Possibility and Actuality
How do possibility and actuality differ? Is there anything intrinsically different about them? Some metaphysicians have supposed that the difference is entirely extrinsic: actual states of affairs and possible states of affairs are intrinsically the same, but the former constitute what we call the actual world and the latter constitute possible worlds. Thus we have the indexical theory of actuality: the actuality operator is equivalent to the demonstrative “this world”. People in different worlds can employ this demonstrative, thereby treating their own world as actual. The worlds differ not at all in their intrinsic nature, with actuality just one instance of possibility; actuality is conferred from the outside, so to speak. Considered intrinsically, actual states of affairs and possible states of affairs are ontologically exactly alike. We could call this the modal uniformity thesis.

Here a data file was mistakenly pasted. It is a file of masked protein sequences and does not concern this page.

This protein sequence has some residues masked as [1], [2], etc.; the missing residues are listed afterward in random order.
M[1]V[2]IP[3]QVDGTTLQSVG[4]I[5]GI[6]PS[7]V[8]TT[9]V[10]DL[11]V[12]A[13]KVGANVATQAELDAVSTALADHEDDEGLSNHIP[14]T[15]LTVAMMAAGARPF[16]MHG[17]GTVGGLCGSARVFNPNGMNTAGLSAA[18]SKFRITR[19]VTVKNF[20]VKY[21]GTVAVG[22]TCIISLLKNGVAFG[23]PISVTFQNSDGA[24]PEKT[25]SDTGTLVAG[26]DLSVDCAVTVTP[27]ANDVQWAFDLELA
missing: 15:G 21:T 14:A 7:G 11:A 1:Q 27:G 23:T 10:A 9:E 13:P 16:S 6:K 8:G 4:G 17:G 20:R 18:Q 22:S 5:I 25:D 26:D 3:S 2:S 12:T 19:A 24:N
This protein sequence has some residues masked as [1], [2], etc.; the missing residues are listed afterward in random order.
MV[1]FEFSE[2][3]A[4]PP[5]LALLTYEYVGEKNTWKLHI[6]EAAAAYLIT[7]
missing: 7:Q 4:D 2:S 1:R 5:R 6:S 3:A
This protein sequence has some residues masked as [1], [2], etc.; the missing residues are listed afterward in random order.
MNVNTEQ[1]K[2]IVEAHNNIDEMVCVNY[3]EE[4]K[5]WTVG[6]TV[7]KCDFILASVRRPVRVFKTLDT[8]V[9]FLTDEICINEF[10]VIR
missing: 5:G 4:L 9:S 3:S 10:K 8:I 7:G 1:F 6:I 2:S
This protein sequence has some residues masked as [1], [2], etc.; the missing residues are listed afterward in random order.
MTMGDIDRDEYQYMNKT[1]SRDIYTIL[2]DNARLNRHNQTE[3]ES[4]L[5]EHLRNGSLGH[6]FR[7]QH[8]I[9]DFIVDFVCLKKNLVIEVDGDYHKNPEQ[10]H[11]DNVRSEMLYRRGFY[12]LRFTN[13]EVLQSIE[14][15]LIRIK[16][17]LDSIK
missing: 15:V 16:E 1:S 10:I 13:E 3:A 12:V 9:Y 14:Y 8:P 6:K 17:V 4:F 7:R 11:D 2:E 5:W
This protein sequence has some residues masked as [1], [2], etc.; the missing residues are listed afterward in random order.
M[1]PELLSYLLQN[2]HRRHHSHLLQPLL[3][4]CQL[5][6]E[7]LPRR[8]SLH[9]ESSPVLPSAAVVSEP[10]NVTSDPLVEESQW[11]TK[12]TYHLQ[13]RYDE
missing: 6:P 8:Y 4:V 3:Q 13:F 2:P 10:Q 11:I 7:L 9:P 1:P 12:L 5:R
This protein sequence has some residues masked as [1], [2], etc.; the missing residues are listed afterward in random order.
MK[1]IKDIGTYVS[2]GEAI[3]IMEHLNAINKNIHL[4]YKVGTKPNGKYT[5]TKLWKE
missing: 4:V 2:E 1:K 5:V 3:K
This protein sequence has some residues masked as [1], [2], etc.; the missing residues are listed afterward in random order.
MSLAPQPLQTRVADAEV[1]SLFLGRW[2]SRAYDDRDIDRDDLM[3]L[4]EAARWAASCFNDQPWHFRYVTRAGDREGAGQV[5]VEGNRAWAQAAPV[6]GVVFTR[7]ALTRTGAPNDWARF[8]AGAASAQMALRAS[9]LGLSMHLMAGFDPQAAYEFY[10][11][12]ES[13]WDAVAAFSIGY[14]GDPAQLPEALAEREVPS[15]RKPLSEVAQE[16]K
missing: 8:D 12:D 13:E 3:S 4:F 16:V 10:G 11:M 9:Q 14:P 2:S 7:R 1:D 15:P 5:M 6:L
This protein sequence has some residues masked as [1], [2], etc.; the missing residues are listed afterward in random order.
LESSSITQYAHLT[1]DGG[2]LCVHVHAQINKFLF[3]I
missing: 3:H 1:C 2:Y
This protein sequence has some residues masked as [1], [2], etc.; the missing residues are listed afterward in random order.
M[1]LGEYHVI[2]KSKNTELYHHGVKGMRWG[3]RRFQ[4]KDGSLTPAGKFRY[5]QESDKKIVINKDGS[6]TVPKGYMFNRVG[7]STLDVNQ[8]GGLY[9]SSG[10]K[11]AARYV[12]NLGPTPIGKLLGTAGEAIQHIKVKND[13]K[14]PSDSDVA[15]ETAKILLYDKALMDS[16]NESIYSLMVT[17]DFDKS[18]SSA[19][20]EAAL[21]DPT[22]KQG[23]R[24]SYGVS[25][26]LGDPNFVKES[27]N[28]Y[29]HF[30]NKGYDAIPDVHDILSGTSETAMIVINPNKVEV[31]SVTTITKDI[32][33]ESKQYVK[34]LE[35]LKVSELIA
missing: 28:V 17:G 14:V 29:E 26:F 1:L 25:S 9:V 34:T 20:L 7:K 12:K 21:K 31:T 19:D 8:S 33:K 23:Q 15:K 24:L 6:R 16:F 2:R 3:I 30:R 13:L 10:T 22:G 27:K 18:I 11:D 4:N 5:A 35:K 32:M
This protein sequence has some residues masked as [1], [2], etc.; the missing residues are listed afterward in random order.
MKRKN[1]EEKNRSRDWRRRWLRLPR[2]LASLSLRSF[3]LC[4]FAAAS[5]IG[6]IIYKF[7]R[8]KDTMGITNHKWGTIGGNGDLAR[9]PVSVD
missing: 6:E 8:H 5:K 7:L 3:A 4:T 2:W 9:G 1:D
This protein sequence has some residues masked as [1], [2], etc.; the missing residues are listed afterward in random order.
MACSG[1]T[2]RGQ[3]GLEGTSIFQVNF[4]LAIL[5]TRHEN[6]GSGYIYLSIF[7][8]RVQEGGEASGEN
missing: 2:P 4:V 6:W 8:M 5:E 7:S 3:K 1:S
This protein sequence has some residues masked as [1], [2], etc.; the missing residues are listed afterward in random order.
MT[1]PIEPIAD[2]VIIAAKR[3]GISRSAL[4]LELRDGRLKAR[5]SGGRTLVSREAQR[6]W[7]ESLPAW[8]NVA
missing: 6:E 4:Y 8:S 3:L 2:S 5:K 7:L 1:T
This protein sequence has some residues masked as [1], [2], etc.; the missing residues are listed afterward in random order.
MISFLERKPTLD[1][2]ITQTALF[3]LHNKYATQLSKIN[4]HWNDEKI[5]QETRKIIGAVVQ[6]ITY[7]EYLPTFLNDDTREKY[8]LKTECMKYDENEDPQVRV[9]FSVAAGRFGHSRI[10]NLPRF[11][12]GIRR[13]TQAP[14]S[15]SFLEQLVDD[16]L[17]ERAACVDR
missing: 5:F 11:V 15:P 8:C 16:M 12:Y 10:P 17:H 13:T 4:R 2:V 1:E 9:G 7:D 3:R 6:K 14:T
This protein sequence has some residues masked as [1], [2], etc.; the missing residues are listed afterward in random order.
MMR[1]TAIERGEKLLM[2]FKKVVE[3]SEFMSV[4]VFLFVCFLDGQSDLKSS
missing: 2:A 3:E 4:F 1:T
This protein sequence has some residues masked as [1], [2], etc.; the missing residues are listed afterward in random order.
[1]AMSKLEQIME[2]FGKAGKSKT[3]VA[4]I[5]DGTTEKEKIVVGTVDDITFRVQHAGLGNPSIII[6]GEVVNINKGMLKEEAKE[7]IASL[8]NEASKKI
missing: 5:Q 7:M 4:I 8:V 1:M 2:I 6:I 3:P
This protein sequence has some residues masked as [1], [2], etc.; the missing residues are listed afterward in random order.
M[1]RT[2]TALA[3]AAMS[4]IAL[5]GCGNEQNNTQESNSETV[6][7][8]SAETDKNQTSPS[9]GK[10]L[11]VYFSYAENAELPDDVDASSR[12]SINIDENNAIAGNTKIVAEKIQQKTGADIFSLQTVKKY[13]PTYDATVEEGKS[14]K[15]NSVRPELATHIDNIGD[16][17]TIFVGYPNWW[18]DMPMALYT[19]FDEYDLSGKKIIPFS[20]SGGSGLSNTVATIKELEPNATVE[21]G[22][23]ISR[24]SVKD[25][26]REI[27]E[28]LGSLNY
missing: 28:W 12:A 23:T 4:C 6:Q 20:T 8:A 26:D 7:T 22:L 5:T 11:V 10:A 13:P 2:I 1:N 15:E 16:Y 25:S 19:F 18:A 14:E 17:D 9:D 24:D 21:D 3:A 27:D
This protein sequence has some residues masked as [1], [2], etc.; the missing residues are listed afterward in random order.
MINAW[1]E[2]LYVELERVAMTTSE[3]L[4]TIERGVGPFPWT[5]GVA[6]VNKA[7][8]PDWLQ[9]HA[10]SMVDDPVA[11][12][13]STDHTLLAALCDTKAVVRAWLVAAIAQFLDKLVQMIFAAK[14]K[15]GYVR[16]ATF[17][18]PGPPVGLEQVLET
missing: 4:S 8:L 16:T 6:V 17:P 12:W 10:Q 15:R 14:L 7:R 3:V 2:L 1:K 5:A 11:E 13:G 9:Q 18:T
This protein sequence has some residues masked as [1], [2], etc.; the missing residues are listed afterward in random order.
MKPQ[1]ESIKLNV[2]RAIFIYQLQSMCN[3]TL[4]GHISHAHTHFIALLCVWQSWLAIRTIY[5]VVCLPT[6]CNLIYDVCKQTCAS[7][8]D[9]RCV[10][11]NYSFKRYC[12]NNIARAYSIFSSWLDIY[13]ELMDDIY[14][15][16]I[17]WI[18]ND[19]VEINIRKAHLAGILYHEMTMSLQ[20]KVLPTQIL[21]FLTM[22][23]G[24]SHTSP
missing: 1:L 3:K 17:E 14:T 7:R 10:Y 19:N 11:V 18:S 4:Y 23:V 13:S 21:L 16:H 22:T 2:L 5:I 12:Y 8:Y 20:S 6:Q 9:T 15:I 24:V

But consider the following fact: actual states of affairs always carry with them other actual states of affairs, while this is not true for possible states of affairs. For example, a wall is actually painted beige but could have been painted blue: its being beige is accompanied by being in a certain location, being a certain height, being painted by certain painters; but the possible state of affairs of being painted blue has no such accompaniments—it exists as an isolated fact. The possibility of being blue carries with it no commitments about what other possibilities combine with it: it could be blue and at any number of locations, of varying heights, painted by different painters, etc. Being possibly blue doesn’t cluster with other possibilities. By contrast, the actual state of affairs of being beige comes with a fixed totality of other actual states of affairs—there are no degrees of freedom here. Actualities come in packages not singly—in groups not individually. Once you actualize a possibility it loses its independence and becomes attached to other actualized possibilities. Actualities necessarily arrive in bundles, whereas possibilities exist in isolation from each other. We can call this the holism of the actual. If possibilities are atomic, actualities are molecular. Holism of the mental says that mental states necessarily come in bundles not in isolated singularities; holism of the actual says that actualities come in bundles not in isolated singularities. But possibilities are not subject to this kind of holism—they can exist in splendid isolation. We can envisage a possibility existing all by itself, but we can’t envisage an actuality existing all by itself—it must be embedded in a larger whole. If we think of actualization as a function, we can say that it takes separate possible states of affairs as its argument and gives as its value a complex of actual states of affairs. For example, the possible state of affairs of being painted beige yields as the value of the actualization function a package of multiple actual states of affairs. You can’t actualize being beige without actualizing a whole lot of other stuff, but you can create a possible state of affairs without creating other (logically unrelated) states of affairs. Actually being beige requires determinate other actual properties, but possibly being beige requires no such other properties—it exists as an isolated atom in modal space. It is a question how widely the holism of the actual extends—might it extend to the whole of the actual world?—but it certainly extends well beyond the actual state of affairs we are considering. It includes rather remote properties such as the material composition of the beige wall (actual walls always a specific material composition). By contrast, the mere possibility of being beige is quite neutral with respect to such extrinsic properties: it is not embedded in a determinate matrix of other possibilities—possible beige walls don’t have a unique material composition. Possibilities are lone operators (or only travel with close family) while actualities club together with other actualities (not necessarily logically related). Thus the modal uniformity thesis is false.